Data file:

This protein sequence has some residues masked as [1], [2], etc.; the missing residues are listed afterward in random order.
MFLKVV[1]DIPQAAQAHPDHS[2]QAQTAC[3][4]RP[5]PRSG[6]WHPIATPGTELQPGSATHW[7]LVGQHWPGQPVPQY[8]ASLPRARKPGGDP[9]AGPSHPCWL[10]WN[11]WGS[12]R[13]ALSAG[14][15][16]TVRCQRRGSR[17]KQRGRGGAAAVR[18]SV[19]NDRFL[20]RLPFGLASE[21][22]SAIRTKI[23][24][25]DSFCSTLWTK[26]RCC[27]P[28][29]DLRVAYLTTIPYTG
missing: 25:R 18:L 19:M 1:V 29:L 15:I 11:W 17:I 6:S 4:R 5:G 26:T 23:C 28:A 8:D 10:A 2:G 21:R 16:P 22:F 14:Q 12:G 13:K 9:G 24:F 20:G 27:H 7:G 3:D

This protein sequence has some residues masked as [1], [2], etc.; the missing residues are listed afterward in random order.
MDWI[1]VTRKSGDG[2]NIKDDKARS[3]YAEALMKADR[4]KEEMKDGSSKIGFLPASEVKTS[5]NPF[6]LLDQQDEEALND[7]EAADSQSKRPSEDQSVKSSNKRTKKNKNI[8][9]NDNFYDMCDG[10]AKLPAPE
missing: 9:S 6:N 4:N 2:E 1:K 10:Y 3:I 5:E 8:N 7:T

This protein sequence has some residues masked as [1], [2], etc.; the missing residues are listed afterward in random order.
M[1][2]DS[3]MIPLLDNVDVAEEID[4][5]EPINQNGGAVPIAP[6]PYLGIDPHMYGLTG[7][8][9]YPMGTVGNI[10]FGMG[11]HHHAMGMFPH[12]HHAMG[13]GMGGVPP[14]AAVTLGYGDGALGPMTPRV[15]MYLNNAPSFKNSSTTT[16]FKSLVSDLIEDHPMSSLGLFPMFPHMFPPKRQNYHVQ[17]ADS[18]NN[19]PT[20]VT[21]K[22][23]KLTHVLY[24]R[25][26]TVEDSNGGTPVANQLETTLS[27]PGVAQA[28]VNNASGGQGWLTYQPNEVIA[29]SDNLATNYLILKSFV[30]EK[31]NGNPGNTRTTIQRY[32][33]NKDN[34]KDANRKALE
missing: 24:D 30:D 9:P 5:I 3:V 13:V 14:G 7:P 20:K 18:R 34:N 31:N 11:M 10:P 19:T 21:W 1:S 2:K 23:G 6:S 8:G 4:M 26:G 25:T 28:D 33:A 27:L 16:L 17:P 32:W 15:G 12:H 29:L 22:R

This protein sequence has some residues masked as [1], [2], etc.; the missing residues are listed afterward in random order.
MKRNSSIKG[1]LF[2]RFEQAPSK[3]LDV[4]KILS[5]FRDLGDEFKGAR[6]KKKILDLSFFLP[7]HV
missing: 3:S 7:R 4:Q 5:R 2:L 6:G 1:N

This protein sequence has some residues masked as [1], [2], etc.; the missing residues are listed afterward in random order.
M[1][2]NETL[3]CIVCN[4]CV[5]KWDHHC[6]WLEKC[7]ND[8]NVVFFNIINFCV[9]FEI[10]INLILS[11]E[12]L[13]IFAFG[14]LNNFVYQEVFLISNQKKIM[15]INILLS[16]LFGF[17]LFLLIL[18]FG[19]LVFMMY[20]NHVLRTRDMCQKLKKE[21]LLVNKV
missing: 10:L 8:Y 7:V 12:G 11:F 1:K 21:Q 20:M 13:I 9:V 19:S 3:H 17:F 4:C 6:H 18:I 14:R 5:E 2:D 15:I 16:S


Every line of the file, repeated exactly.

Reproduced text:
This protein sequence has some residues masked as [1], [2], etc.; the missing residues are listed afterward in random order.
MFLKVV[1]DIPQAAQAHPDHS[2]QAQTAC[3][4]RP[5]PRSG[6]WHPIATPGTELQPGSATHW[7]LVGQHWPGQPVPQY[8]ASLPRARKPGGDP[9]AGPSHPCWL[10]WN[11]WGS[12]R[13]ALSAG[14][15][16]TVRCQRRGSR[17]KQRGRGGAAAVR[18]SV[19]NDRFL[20]RLPFGLASE[21][22]SAIRTKI[23][24][25]DSFCSTLWTK[26]RCC[27]P[28][29]DLRVAYLTTIPYTG
missing: 25:R 18:L 19:M 1:V 29:L 15:I 11:W 17:I 6:S 4:R 5:G 26:T 23:C 28:A 8:D 10:A 2:G 21:R 16:P 22:F 14:Q 12:G 13:K 9:G 24:F 20:G 27:H 7:G 3:D

This protein sequence has some residues masked as [1], [2], etc.; the missing residues are listed afterward in random order.
MDWI[1]VTRKSGDG[2]NIKDDKARS[3]YAEALMKADR[4]KEEMKDGSSKIGFLPASEVKTS[5]NPF[6]LLDQQDEEALND[7]EAADSQSKRPSEDQSVKSSNKRTKKNKNI[8][9]NDNFYDMCDG[10]AKLPAPE
missing: 9:S 6:N 4:N 2:E 1:K 10:Y 3:I 5:E 8:N 7:T

This protein sequence has some residues masked as [1], [2], etc.; the missing residues are listed afterward in random order.
M[1][2]DS[3]MIPLLDNVDVAEEID[4][5]EPINQNGGAVPIAP[6]PYLGIDPHMYGLTG[7][8][9]YPMGTVGNI[10]FGMG[11]HHHAMGMFPH[12]HHAMG[13]GMGGVPP[14]AAVTLGYGDGALGPMTPRV[15]MYLNNAPSFKNSSTTT[16]FKSLVSDLIEDHPMSSLGLFPMFPHMFPPKRQNYHVQ[17]ADS[18]NN[19]PT[20]VT[21]K[22][23]KLTHVLY[24]R[25][26]TVEDSNGGTPVANQLETTLS[27]PGVAQA[28]VNNASGGQGWLTYQPNEVIA[29]SDNLATNYLILKSFV[30]EK[31]NGNPGNTRTTIQRY[32][33]NKDN[34]KDANRKALE
missing: 24:D 30:D 9:P 5:I 3:V 13:V 14:G 7:P 20:K 18:R 34:N 31:N 11:M 10:P 19:T 21:W 1:S 2:K 23:G 6:S 8:G 4:M 26:G 25:T 28:D 33:A 27:L 16:L 17:P 32:W 15:G 12:H 29:L 22:R

This protein sequence has some residues masked as [1], [2], etc.; the missing residues are listed afterward in random order.
MKRNSSIKG[1]LF[2]RFEQAPSK[3]LDV[4]KILS[5]FRDLGDEFKGAR[6]KKKILDLSFFLP[7]HV
missing: 3:S 7:R 4:Q 5:R 2:L 6:G 1:N

This protein sequence has some residues masked as [1], [2], etc.; the missing residues are listed afterward in random order.
M[1][2]NETL[3]CIVCN[4]CV[5]KWDHHC[6]WLEKC[7]ND[8]NVVFFNIINFCV[9]FEI[10]INLILS[11]E[12]L[13]IFAFG[14]LNNFVYQEVFLISNQKKIM[15]INILLS[16]LFGF[17]LFLLIL[18]FG[19]LVFMMY[20]NHVLRTRDMCQKLKKE[21]LLVNKV
missing: 10:L 8:Y 7:V 12:G 11:F 1:K 21:Q 20:M 13:I 9:V 19:S 3:H 17:F 4:C 6:H 18:I 14:R 5:E 2:D 15:I 16:S